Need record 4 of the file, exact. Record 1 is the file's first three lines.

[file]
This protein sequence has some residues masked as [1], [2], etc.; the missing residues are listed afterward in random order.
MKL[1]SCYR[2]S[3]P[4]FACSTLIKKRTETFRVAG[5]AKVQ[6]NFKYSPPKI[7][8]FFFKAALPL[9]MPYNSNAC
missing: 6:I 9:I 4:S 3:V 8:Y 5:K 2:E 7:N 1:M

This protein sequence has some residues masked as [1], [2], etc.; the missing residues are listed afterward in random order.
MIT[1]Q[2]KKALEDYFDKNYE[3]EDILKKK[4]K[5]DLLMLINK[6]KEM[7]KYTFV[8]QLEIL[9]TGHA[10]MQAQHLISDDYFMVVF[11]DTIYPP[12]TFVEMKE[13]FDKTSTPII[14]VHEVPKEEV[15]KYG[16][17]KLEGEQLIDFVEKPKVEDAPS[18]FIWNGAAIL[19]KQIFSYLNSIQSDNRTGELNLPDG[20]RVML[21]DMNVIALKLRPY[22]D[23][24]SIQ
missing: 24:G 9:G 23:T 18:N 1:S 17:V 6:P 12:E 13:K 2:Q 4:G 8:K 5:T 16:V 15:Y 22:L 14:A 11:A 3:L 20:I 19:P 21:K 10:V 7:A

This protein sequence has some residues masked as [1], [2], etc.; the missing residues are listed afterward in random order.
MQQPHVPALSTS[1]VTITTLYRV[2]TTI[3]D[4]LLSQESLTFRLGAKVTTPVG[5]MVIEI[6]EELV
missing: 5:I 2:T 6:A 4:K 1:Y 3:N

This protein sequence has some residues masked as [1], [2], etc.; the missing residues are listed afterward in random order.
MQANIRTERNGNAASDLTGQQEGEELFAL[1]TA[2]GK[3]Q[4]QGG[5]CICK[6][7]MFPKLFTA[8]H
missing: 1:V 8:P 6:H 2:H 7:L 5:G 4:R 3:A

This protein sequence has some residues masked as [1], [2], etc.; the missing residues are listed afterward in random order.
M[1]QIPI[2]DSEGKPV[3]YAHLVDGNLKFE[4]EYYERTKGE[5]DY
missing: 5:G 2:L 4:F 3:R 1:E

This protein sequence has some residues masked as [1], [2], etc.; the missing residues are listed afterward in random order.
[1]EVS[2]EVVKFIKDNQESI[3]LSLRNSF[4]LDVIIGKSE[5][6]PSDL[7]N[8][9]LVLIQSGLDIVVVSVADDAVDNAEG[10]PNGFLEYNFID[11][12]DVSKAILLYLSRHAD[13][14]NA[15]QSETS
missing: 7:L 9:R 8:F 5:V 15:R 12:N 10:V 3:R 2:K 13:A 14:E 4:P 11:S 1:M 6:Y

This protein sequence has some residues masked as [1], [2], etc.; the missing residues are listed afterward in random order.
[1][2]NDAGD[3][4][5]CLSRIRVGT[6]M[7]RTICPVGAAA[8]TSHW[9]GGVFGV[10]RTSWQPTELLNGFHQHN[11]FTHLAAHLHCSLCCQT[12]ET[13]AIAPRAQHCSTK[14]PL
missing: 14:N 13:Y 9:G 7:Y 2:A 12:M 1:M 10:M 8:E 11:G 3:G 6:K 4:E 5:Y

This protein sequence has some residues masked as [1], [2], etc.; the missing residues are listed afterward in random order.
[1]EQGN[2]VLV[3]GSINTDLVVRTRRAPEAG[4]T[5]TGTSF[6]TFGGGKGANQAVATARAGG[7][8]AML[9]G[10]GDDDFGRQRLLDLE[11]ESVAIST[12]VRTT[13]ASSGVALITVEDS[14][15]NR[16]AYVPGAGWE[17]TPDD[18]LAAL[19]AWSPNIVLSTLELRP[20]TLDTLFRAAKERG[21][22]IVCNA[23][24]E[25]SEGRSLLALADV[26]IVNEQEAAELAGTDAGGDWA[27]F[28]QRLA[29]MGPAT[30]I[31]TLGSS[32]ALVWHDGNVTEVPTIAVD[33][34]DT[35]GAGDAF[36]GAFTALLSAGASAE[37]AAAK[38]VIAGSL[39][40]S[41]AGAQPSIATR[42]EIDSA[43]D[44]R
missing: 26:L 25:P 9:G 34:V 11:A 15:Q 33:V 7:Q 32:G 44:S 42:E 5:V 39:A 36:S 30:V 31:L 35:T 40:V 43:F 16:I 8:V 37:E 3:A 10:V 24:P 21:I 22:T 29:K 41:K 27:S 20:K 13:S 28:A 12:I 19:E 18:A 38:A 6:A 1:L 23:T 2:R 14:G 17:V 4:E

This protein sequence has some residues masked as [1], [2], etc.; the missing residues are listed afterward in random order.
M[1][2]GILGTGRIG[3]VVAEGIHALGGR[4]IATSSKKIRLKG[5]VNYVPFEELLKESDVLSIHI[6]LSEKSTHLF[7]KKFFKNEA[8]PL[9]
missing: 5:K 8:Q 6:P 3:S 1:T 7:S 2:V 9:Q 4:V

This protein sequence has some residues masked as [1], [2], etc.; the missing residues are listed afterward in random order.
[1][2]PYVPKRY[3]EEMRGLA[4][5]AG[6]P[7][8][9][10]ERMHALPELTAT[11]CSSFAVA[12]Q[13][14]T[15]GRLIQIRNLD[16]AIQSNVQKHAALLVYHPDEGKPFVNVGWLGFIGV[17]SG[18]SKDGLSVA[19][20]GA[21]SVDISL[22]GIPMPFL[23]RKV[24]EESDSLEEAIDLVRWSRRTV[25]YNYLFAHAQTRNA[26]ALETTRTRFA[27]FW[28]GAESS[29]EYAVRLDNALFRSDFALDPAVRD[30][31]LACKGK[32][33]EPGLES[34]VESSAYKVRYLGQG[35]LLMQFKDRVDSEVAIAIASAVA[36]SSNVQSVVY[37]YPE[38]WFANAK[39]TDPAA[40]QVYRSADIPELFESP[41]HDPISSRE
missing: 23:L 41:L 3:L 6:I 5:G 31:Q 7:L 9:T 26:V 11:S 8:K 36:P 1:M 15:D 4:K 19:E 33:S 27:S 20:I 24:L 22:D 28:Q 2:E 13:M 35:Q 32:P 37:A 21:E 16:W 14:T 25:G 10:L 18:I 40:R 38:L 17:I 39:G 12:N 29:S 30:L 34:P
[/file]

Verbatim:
This protein sequence has some residues masked as [1], [2], etc.; the missing residues are listed afterward in random order.
MQANIRTERNGNAASDLTGQQEGEELFAL[1]TA[2]GK[3]Q[4]QGG[5]CICK[6][7]MFPKLFTA[8]H
missing: 1:V 8:P 6:H 2:H 7:L 5:G 4:R 3:A